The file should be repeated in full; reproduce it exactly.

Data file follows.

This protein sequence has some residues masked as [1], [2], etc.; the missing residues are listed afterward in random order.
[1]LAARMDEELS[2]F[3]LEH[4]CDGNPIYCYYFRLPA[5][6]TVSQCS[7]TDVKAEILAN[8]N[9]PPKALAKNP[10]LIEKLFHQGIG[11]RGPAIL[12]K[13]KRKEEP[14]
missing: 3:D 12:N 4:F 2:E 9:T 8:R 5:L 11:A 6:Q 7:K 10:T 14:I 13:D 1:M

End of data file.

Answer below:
This protein sequence has some residues masked as [1], [2], etc.; the missing residues are listed afterward in random order.
[1]LAARMDEELS[2]F[3]LEH[4]CDGNPIYCYYFRLPA[5][6]TVSQCS[7]TDVKAEILAN[8]N[9]PPKALAKNP[10]LIEKLFHQGIG[11]RGPAIL[12]K[13]KRKEEP[14]
missing: 3:D 12:N 4:F 2:E 9:T 8:R 5:L 11:A 6:Q 7:K 10:T 14:I 13:D 1:M